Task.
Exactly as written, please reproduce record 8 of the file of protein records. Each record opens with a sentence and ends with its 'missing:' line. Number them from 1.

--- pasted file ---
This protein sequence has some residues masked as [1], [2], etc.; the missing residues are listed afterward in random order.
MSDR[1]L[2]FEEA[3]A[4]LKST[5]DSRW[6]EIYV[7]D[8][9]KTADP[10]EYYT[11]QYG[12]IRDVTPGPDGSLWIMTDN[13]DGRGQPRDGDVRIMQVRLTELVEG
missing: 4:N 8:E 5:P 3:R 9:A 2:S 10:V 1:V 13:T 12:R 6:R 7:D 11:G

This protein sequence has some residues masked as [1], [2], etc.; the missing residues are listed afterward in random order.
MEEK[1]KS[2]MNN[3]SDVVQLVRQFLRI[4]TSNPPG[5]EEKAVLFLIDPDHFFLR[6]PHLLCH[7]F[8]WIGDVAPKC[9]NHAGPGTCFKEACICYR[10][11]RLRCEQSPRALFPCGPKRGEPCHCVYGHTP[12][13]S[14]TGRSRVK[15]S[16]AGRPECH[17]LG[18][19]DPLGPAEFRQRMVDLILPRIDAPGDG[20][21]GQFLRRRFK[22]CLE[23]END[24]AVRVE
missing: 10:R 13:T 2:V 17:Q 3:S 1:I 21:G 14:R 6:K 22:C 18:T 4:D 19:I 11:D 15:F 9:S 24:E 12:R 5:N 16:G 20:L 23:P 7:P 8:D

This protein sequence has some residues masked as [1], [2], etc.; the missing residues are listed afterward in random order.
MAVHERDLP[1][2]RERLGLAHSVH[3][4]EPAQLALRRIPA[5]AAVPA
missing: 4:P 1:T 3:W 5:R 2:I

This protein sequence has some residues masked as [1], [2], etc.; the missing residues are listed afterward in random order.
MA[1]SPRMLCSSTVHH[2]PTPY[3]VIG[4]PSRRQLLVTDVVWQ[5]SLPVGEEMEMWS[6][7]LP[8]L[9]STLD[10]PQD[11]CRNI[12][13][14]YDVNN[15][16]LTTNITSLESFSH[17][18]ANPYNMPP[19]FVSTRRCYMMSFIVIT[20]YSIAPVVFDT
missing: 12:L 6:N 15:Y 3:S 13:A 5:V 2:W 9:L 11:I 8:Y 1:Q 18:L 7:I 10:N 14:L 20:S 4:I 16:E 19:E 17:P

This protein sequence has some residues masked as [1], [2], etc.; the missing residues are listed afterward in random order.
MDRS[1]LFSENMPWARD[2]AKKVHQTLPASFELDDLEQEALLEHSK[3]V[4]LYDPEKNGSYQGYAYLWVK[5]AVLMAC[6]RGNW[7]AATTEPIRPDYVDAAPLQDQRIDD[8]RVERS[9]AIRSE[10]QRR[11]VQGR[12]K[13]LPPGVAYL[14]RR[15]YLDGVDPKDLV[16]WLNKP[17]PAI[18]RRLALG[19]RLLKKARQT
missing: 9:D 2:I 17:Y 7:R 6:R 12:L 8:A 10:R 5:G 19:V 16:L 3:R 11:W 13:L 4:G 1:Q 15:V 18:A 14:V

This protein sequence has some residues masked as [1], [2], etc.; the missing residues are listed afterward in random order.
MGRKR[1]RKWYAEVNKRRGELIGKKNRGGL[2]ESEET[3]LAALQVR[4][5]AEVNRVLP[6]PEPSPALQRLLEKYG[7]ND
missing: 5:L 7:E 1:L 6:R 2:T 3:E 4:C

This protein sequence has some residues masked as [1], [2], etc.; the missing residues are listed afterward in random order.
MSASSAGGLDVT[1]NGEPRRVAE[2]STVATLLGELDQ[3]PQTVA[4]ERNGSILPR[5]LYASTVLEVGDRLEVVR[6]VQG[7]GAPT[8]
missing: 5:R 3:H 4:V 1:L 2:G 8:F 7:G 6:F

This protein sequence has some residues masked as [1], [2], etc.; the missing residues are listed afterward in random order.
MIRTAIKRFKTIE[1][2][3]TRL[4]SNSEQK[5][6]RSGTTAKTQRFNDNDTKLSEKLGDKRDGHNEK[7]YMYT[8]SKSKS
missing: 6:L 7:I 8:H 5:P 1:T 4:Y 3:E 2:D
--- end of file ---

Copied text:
This protein sequence has some residues masked as [1], [2], etc.; the missing residues are listed afterward in random order.
MIRTAIKRFKTIE[1][2][3]TRL[4]SNSEQK[5][6]RSGTTAKTQRFNDNDTKLSEKLGDKRDGHNEK[7]YMYT[8]SKSKS
missing: 6:L 7:I 8:H 5:P 1:T 4:Y 3:E 2:D